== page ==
Huguenot Hops in Chesterfield County is run by business partners Devon Kistler and Kurt Stanfield. We wrote about them in 2013 and 2014. Click on those stories to learn more about how this farm got its start and how it is managed. This month’s story follows the business into its third year. We visited with Devon on a hot, sunny day in August to catch up on the farm’s progress and watch as family and friends helped harvest the crop.
Huguenot Hops has become one of the largest hop yards in the region. Devon and Kurt are leading the charge to improve industry infrastructure including mechanized harvest and post-harvest processing, all while cultivating their passion for growing great hops and building valuable relationships with brewers, growers, and supporters.
How is the 2015 season going?
It’s been a tough season with all the rain and with our expansion. We added 1,200 new plants, 1.25 acres, this year and we’re still learning how to better mechanize some of the processes we did by hand last year.
What varieties did you grow this year?
Chinook, Nugget, Zeus, Crystal, Cascade and trials of three new varieties.
Besides the big expansion, did you try anything new this season?
We are doing lots of new things this year. We installed a mechanical harvester and commercial size oast. We also purchased a packager that will vacuum seal and nitrogen flush the mylar bags of pelletized hops.
Click on the video to see Huguenot’s new harvester in action during an August 16th picking day.
After three years in this business, what is the biggest challenge that you have encountered along the way?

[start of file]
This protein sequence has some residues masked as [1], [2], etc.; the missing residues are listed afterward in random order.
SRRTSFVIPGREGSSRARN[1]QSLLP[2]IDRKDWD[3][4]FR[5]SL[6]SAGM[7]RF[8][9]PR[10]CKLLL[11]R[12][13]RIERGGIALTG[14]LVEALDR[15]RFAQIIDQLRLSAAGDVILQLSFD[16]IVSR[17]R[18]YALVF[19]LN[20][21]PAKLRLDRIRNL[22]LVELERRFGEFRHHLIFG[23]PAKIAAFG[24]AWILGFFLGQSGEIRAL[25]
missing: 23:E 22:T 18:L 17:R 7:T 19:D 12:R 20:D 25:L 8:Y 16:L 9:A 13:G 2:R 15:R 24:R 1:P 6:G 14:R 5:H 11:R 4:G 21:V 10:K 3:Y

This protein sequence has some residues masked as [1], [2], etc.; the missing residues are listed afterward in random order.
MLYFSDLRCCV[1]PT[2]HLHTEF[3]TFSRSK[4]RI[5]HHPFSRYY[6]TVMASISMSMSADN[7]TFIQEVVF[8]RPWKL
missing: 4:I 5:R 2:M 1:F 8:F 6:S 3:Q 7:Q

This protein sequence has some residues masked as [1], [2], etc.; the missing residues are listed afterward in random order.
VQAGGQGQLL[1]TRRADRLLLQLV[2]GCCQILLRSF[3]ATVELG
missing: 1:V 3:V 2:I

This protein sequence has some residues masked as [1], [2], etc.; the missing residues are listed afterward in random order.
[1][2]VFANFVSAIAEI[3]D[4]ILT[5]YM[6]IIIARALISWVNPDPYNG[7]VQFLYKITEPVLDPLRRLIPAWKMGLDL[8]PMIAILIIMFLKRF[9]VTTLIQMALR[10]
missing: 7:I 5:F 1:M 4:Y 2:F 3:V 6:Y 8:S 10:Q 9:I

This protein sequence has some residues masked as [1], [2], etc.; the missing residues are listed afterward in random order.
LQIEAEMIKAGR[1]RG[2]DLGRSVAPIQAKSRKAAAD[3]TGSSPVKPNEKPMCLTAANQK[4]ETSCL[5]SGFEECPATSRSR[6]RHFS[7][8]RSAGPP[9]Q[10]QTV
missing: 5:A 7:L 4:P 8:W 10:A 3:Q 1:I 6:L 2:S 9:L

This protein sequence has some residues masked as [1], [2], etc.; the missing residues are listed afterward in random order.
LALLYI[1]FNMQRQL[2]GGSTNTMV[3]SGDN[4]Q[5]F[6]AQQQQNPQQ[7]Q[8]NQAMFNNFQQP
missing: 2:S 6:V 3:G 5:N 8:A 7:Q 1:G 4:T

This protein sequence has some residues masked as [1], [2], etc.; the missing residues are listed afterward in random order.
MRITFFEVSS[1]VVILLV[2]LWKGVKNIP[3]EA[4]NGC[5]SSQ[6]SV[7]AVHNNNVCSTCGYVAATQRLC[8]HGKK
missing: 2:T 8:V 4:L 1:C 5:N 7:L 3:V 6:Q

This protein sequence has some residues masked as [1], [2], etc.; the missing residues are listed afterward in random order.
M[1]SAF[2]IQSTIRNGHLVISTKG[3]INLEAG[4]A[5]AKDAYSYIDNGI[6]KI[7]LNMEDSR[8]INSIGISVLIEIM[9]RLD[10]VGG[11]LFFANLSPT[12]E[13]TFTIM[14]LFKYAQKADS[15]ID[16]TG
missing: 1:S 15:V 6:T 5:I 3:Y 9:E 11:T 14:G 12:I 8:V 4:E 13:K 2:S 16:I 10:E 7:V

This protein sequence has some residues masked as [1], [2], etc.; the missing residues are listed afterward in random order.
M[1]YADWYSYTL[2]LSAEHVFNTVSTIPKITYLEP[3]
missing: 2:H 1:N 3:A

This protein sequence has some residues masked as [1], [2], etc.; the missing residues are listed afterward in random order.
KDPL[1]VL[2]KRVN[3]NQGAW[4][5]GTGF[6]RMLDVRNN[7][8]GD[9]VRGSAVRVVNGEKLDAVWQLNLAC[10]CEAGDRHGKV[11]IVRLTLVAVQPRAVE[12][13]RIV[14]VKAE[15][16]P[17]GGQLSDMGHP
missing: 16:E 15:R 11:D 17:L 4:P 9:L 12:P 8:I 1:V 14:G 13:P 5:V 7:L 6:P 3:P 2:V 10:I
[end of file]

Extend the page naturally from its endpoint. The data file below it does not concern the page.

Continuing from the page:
Learning how to scale up this crop. At one acre it can be managed by hand, but beyond that you need machines, farming implements, and a lot more time.
What’s your favorite variety to grow, and why?
Cascade is easy and very reliable, but we love the flavor and aroma from the Zeus, it’s our favorite. However, Japanese beetles prefer the Zeus and they were the first to get downy mildew.
What are your thoughts on using social media as a marketing tool for hops?
Social media is important to get craft beer enthusiasts aware of local hops production, and it’s also a way to get volunteer help. But marketing is a grower-to-brewer relationship. Brewers can buy hops cheaper, but that’s not what this is all about.
Do you have any successes you’d like to share from this season?
Just surviving the expansion will be a success.
The industry has already changed significantly since 2014. What is your outlook on your grower organization, Old Dominion Hops Cooperative, and the Virginia industry as a whole?
The Co-Op has grown from about fifty members last year to over one hundred and the interest is growing even more. I get two or three emails and calls each week about growing hops. The exciting part is that we now have two facilities in the state that can process hops and allow brewers to use local Virginia hops in flagship beers.
Do you have any advice for others who are interested in growing hops?
Help other farmers with planting, stringing and harvesting hops before you plant your own. Start small, less than half an acre, and know the costs as well as the market before you begin. Work with the local extension agent to help with soil samples and identification of pests and mildew. Join the Co-Op!
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